If you are passionate about Christ and the Church and want to share this passion with others, you might want to become a pastor. The path to becoming a pastor varies greatly depending on your religious organization, and within a single organization there are often multiple paths you can follow toward a goal of pastoring your own congregation. Both Catholic and Protestant churches have pastors. Since many Catholic priests do not actually pastor congregations, this article will focus more closely on the career path taken by most pastors in mainline Protestant churches.
The first step in becoming a pastor is discerning a call to the ministry. Different churches refer to this process in different ways, and each religious organization has different supports and means of spiritual direction to help guide those who think they may have received a call to become a pastor. If you are interested in this career, first, pray on it. Then make an appointment to speak with your local pastor or other spiritual leader in your community. This person can help you discern the calling on your life.
There are nearly as many different educational programs for future pastors as there are Christian denominations in the United States. Some churches don’t require any formal education prior to ordination, although most will at least require informal mentorships and spiritual direction from an experienced pastor or team of church leaders. Others require extensive theological and biblical literature studies.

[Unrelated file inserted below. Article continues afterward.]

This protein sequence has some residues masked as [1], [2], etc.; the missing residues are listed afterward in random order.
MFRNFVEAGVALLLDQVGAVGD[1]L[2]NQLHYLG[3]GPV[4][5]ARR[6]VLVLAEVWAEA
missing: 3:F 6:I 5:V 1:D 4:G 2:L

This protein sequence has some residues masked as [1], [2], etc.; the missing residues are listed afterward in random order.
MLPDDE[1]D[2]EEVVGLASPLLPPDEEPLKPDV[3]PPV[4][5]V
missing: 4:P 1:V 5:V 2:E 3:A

Most larger denominations require pastors to have a bachelor’s degree in theology, biblical literature, pastoral studies or a related subject, according to Education Portal. After graduation, these students are often given positions as youth pastors, pastoral assistants or interim pastors while they continue their studies. Many churches place specific seminary requirements on those seeking ordination. These requirements may include home-study courses prepared or approved by the denomination. Other times the requirements include graduate studies at a seminary or university.
In most church organizations, ordination isn’t automatic upon completion of a degree program or course of study. Some organizations, such as the Universal Life Church, will provide ordinations recognized by the U.S. government to individuals with no training necessary. Other churches have panels much like those faced by doctoral students that screen and recommend candidates for ordination.
In order to perform weddings and administer the sacraments, an individual generally needs to be ordained. However, many churches allow interns and those preparing for ordination to preach, teach, care for the sick and lead activities at the church.
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Preparing to become a pastor is different for those in different denominations. However, all those discerning a call into the ministry have a special purpose to fulfill. The job of bringing the light of Christ to a world in need isn’t something into which you should enter lightly. It takes much prayer and preparation. You will spend many hours on call or visiting parishioners when you would rather be sleeping or spending time with family. You may not get a big salary if you become a pastor, but rumor has it that the retirement plan is out of this world.